Dimitrova and Ozdora-Akshak noted that Turkey has a much higher concentration of NGOs focused on refugees and migrants than Bulgaria. Many are large organizations that focus on services. They often have dedicated communications teams to write grants and reports, produce newsletters and glossy brochures, and organize press events for journalists (eg a tour of a women’s career center.)

Emel Özdora-Akşak (right) conducts an interview in Turkey. Photo courtesy of Daniela Dimitrova.

There are not so many NGOs in Bulgaria and they are smaller and more specialized. One may focus more on the children, while another provides legal assistance. Few have staff who focus solely on external communication. Dimitrova said this smaller, more casual approach comes with some advantages.

“Because there are so many NGOs in Turkey, there is a lot of competition for EU resources and funding. The environment seemed more competitive and territorial. In Bulgaria, it seemed more cooperative and coordinated,” Dimitrova said, adding that NGO representatives in Bulgaria often meet to share updates and discuss opportunities for cooperation.

NGOs in both countries use technology and social media to target different audiences (eg refugees, donors, government agencies). But Turkish NGOs tend to convey information in a “one-way mode of communication,” while those in Bulgaria “seem to have the flexibility to be more innovative” and engage the public. They also tend to emphasize personal stories.

Since an opinion poll showed that over 90% of Bulgarians had never met a refugee or migrant at the time, many of the NGOs wanted to “give a human face” and highlight individual success stories. The researchers gave an example of a Bulgarian non-governmental organization that organized an interactive photo exhibition with augmented reality. Participants used their phones to learn more about individual refugees living in the community.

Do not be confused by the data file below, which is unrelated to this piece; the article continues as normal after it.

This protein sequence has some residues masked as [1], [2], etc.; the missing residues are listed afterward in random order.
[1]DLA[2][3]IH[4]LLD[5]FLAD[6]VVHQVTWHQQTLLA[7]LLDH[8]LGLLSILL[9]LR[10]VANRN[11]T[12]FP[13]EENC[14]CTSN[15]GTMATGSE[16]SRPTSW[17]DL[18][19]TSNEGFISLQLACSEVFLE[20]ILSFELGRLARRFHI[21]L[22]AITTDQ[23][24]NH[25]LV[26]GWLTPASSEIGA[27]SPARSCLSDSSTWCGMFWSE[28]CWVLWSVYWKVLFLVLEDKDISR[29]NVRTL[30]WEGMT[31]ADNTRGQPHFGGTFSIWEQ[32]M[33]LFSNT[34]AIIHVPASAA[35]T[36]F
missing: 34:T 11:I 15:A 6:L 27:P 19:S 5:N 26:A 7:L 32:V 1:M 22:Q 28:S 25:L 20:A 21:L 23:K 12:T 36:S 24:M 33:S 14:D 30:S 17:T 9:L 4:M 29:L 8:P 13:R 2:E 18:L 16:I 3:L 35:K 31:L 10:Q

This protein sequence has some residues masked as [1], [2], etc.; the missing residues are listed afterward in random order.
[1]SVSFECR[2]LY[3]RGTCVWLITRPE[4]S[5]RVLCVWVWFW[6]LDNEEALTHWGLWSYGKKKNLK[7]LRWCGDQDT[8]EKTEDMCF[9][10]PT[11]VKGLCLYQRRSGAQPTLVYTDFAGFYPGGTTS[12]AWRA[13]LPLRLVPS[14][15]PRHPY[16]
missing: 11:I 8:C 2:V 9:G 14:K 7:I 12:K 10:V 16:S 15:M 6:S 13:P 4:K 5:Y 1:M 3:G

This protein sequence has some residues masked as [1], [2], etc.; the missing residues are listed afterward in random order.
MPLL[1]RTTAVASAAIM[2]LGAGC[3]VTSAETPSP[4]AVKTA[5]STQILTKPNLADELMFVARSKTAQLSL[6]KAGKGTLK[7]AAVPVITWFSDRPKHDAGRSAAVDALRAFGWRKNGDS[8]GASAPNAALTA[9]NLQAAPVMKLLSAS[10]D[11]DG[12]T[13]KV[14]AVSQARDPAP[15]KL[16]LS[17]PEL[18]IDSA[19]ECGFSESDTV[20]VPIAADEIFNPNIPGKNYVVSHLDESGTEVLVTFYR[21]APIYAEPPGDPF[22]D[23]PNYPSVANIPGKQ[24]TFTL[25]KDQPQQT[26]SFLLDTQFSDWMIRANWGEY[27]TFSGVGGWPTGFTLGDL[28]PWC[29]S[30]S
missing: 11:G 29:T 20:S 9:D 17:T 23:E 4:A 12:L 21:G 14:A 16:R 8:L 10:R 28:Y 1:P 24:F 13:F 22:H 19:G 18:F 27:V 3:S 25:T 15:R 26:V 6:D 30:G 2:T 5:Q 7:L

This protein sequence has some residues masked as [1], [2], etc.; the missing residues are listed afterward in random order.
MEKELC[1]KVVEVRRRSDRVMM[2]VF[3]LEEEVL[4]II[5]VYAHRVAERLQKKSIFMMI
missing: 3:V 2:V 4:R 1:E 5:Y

Interviewees on both sides expressed concerns about red tape and anti-immigrant political rhetoric. But they emphasized the need to build and maintain positive relationships with legislators and government agencies. This was particularly important in Turkey, with a government that “controlled direct access to the camps for NGO workers.”


Dimitrova said the research results show that NGOs working on migration in Bulgaria, Turkey and other countries can benefit from:

  • Communicate regularly with other NGOs and find ways to collaborate to streamline services and outreach efforts.
  • Incorporating metrics and assessments into communication strategies.
  • Experiment with more creative projects that highlight the personal stories of individuals.
  • Continuing to work with traditional media while generating content for specific audiences.

In the book edited by Dimitrova, called Global Journalism, one of the chapters focuses on the coverage of conflicts and crises. A case study shows that refugees are often presented as victims or threats, which takes away the freedom of action of the refugees themselves and makes it difficult to accept them in the host society.

“We have these conflicts in different parts of the world, and whether it’s Ukrainians in Poland or Rohingya people in Bangladesh, the migration is not slowing down. The lesson for me is that NGOs need to think long-term, because after the initial response of sympathy and desire to help, that desire can diminish over time,” said Dimitrova.

This research project was supported by a Page Legacy Scholar Grant from The Arthur W. Page Center at Pennsylvania State University.